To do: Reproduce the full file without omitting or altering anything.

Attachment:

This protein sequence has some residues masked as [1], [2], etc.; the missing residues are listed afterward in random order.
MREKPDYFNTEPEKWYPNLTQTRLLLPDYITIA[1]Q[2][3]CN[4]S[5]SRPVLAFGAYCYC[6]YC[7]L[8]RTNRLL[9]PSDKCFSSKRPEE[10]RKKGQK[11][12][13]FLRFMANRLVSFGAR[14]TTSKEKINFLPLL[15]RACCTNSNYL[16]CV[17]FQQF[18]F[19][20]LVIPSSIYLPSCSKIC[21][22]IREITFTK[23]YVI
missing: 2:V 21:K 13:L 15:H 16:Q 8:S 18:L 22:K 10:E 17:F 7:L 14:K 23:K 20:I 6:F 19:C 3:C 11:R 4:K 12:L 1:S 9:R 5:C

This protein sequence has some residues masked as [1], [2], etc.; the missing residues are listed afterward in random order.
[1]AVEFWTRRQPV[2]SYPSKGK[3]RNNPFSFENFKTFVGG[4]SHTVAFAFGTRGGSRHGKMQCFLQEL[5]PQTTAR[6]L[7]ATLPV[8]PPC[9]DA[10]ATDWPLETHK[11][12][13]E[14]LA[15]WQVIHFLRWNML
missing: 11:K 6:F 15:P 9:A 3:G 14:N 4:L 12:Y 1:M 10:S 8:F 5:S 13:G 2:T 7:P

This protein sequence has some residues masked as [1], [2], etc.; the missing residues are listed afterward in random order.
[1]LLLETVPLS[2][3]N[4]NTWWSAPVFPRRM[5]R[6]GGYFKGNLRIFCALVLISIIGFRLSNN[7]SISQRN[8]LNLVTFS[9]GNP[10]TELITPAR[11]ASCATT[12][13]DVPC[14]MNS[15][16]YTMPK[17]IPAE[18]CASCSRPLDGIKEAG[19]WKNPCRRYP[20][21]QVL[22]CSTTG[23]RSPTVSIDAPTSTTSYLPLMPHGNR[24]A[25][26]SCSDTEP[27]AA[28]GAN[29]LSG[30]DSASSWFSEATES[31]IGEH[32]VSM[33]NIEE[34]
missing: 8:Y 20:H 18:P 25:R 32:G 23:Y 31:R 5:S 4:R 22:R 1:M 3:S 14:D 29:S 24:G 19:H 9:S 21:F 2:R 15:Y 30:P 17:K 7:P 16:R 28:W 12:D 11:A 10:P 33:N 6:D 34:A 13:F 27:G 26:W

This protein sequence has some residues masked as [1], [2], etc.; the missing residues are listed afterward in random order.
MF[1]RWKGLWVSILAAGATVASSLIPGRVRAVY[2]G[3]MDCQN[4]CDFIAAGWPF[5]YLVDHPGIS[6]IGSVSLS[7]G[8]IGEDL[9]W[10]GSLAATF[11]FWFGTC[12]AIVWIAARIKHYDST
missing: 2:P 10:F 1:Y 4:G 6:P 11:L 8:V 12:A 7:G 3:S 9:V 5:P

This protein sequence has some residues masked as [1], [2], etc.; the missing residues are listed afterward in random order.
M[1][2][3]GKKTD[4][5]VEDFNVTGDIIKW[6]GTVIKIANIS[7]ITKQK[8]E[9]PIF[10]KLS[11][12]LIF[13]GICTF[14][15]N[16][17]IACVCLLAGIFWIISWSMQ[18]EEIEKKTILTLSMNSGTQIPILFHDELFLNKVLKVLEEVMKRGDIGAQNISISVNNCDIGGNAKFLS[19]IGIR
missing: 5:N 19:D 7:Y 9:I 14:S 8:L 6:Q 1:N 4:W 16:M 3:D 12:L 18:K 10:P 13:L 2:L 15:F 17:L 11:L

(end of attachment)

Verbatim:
This protein sequence has some residues masked as [1], [2], etc.; the missing residues are listed afterward in random order.
MREKPDYFNTEPEKWYPNLTQTRLLLPDYITIA[1]Q[2][3]CN[4]S[5]SRPVLAFGAYCYC[6]YC[7]L[8]RTNRLL[9]PSDKCFSSKRPEE[10]RKKGQK[11][12][13]FLRFMANRLVSFGAR[14]TTSKEKINFLPLL[15]RACCTNSNYL[16]CV[17]FQQF[18]F[19][20]LVIPSSIYLPSCSKIC[21][22]IREITFTK[23]YVI
missing: 2:V 21:K 13:L 15:H 16:Q 8:S 18:L 22:K 10:E 17:F 7:L 14:K 23:K 20:I 6:F 19:C 3:C 11:R 4:K 12:L 1:S 9:R 5:C

This protein sequence has some residues masked as [1], [2], etc.; the missing residues are listed afterward in random order.
[1]AVEFWTRRQPV[2]SYPSKGK[3]RNNPFSFENFKTFVGG[4]SHTVAFAFGTRGGSRHGKMQCFLQEL[5]PQTTAR[6]L[7]ATLPV[8]PPC[9]DA[10]ATDWPLETHK[11][12][13]E[14]LA[15]WQVIHFLRWNML
missing: 11:K 6:F 15:P 9:A 3:G 14:N 4:L 12:Y 1:M 10:S 8:F 5:S 13:G 2:T 7:P

This protein sequence has some residues masked as [1], [2], etc.; the missing residues are listed afterward in random order.
[1]LLLETVPLS[2][3]N[4]NTWWSAPVFPRRM[5]R[6]GGYFKGNLRIFCALVLISIIGFRLSNN[7]SISQRN[8]LNLVTFS[9]GNP[10]TELITPAR[11]ASCATT[12][13]DVPC[14]MNS[15][16]YTMPK[17]IPAE[18]CASCSRPLDGIKEAG[19]WKNPCRRYP[20][21]QVL[22]CSTTG[23]RSPTVSIDAPTSTTSYLPLMPHGNR[24]A[25][26]SCSDTEP[27]AA[28]GAN[29]LSG[30]DSASSWFSEATES[31]IGEH[32]VSM[33]NIEE[34]
missing: 8:Y 20:H 18:P 25:R 32:G 23:Y 31:R 5:S 4:R 22:R 1:M 3:S 14:D 29:S 24:G 19:H 9:S 21:F 2:R 15:Y 30:P 17:K 7:P 16:R 28:W 12:D 11:A 10:P 33:N 6:D 34:A 13:F 27:G 26:W

This protein sequence has some residues masked as [1], [2], etc.; the missing residues are listed afterward in random order.
MF[1]RWKGLWVSILAAGATVASSLIPGRVRAVY[2]G[3]MDCQN[4]CDFIAAGWPF[5]YLVDHPGIS[6]IGSVSLS[7]G[8]IGEDL[9]W[10]GSLAATF[11]FWFGTC[12]AIVWIAARIKHYDST
missing: 2:P 10:F 1:Y 4:G 6:P 11:L 8:V 12:A 7:G 3:S 9:V 5:P

This protein sequence has some residues masked as [1], [2], etc.; the missing residues are listed afterward in random order.
M[1][2][3]GKKTD[4][5]VEDFNVTGDIIKW[6]GTVIKIANIS[7]ITKQK[8]E[9]PIF[10]KLS[11][12]LIF[13]GICTF[14][15]N[16][17]IACVCLLAGIFWIISWSMQ[18]EEIEKKTILTLSMNSGTQIPILFHDELFLNKVLKVLEEVMKRGDIGAQNISISVNNCDIGGNAKFLS[19]IGIR
missing: 5:N 19:D 7:Y 9:I 14:S 8:L 6:Q 1:N 4:W 16:M 3:D 12:L 18:K 10:P 13:L 2:L 15:F 17:L 11:L